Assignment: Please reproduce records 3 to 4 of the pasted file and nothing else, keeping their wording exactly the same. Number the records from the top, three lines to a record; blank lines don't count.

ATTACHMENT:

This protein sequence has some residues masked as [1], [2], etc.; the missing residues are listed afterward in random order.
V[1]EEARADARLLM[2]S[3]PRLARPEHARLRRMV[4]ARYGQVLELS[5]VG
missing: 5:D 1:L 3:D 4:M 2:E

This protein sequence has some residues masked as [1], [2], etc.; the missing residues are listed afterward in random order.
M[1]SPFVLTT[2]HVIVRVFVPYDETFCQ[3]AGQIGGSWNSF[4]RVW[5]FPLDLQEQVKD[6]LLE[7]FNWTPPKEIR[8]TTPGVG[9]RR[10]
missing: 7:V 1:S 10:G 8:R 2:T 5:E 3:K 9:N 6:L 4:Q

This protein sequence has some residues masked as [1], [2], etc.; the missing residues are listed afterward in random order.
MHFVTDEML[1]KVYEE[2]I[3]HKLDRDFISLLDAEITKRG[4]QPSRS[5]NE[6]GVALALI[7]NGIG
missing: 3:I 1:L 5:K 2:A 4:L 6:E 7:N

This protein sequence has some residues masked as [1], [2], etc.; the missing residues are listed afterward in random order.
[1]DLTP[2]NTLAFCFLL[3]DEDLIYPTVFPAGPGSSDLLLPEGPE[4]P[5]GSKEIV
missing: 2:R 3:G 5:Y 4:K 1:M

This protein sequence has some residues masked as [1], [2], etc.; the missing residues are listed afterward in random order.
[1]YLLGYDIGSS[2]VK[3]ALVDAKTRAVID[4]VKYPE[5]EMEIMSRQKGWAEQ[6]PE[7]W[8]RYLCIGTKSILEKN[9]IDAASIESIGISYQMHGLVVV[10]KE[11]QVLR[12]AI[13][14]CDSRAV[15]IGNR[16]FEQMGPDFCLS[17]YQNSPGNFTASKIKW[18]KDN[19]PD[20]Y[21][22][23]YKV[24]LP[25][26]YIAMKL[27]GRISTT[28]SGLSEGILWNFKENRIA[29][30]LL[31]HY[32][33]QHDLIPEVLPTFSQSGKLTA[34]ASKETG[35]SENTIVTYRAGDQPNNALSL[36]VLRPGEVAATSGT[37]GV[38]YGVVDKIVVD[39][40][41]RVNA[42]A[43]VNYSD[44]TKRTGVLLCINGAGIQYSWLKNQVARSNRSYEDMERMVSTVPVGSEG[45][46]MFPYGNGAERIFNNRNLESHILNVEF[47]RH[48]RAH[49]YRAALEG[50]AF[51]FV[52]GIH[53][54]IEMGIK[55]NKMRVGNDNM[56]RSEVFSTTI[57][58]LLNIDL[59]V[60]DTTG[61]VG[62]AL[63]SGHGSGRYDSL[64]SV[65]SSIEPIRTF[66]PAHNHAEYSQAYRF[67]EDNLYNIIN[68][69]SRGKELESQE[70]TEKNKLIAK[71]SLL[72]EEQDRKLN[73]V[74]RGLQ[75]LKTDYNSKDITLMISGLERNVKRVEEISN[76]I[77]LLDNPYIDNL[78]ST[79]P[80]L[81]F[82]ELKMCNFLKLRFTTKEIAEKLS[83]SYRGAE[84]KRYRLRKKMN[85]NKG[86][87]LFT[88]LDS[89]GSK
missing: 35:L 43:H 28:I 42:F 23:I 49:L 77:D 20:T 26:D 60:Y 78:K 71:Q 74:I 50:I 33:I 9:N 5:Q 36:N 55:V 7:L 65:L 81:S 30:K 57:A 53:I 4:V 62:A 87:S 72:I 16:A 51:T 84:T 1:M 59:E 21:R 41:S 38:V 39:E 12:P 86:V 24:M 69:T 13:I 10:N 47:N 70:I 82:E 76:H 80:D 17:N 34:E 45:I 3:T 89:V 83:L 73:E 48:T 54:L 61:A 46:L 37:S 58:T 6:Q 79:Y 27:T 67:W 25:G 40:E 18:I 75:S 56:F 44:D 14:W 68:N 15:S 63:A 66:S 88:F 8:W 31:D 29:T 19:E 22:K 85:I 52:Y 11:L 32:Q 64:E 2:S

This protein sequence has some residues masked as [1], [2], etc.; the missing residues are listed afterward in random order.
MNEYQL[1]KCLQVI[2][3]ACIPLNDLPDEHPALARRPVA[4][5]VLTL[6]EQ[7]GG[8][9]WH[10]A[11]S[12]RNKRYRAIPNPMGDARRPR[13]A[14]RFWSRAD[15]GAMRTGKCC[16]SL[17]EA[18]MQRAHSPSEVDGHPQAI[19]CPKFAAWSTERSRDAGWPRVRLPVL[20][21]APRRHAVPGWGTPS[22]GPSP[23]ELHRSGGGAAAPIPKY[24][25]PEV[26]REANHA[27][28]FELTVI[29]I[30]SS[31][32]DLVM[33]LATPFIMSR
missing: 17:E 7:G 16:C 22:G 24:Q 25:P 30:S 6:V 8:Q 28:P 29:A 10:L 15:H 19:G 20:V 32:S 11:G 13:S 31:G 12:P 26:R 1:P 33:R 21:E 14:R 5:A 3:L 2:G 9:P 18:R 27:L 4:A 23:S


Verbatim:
This protein sequence has some residues masked as [1], [2], etc.; the missing residues are listed afterward in random order.
MHFVTDEML[1]KVYEE[2]I[3]HKLDRDFISLLDAEITKRG[4]QPSRS[5]NE[6]GVALALI[7]NGIG
missing: 3:I 1:L 5:K 2:A 4:L 6:E 7:N

This protein sequence has some residues masked as [1], [2], etc.; the missing residues are listed afterward in random order.
[1]DLTP[2]NTLAFCFLL[3]DEDLIYPTVFPAGPGSSDLLLPEGPE[4]P[5]GSKEIV
missing: 2:R 3:G 5:Y 4:K 1:M